Report on Poas (Costa Rica) — November 1992
Bulletin of the Global Volcanism Network, vol. 17, no. 11 (November 1992)
Managing Editor: Lindsay McClelland.
Poas (Costa Rica) Strong thermal activity in and around crater lake
Please cite this report as:
Global Volcanism Program, 1992. Report on Poas (Costa Rica) (McClelland, L., ed.). Bulletin of the Global Volcanism Network, 17:11. Smithsonian Institution. https://doi.org/10.5479/si.GVP.BGVN199211-345040.
10.2°N, 84.233°W; summit elev. 2708 m
All times are local (unless otherwise noted)
Summit rainfall caused variations in the level of the crater lake, which was lower in November and early December than in September and October, and below its level of the same time last year. Shrinkage of the lake exposed molten-sulfur deposits on its SE and N sides. Nearly continuous phreatic activity in the center of the lake sent material to 1-2 m height. The most active fumaroles were in an area of terraces N of the lake. Temperatures of the most accessible vents reached 129°C. Gas columns rose 500 m above the crater floor and were carried by the wind onto the W and SW flanks, where residents reported sulfur odors and scorched grasses. The lake temperature varied between 75 and 80°C in November, with a pH of 1.4. On 4 December, the lake color was yellow-green to sky-blue and its maximum measured temperature was 67°C. Fumarole temperatures on the 1953-55 dome did not exceed 85°C.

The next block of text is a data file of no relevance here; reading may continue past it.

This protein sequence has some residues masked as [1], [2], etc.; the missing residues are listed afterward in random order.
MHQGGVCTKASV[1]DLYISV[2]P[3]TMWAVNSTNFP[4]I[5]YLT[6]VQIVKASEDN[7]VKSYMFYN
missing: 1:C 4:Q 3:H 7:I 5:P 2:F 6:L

Geologic Background. The broad, well-vegetated edifice of Poás, one of the most active volcanoes of Costa Rica, contains three craters along a N-S line. The frequently visited multi-hued summit crater lakes of the basaltic-to-dacitic volcano, which is one of Costa Rica's most prominent natural landmarks, are easily accessible by vehicle from the nearby capital city of San José. A N-S-trending fissure cutting the 2708-m-high complex stratovolcano extends to the lower northern flank, where it has produced the Congo stratovolcano and several lake-filled maars. The southernmost of the two summit crater lakes, Botos, is cold and clear and last erupted about 7500 years ago. The more prominent geothermally heated northern lake, Laguna Caliente, is one of the world's most acidic natural lakes, with a pH of near zero. It has been the site of frequent phreatic and phreatomagmatic eruptions since the first historical eruption was reported in 1828. Eruptions often include geyser-like ejections of crater-lake water.
Information Contacts: G. Soto and R. Barquero, ICE; E. Fernández and J. Barquero, OVSCIORI.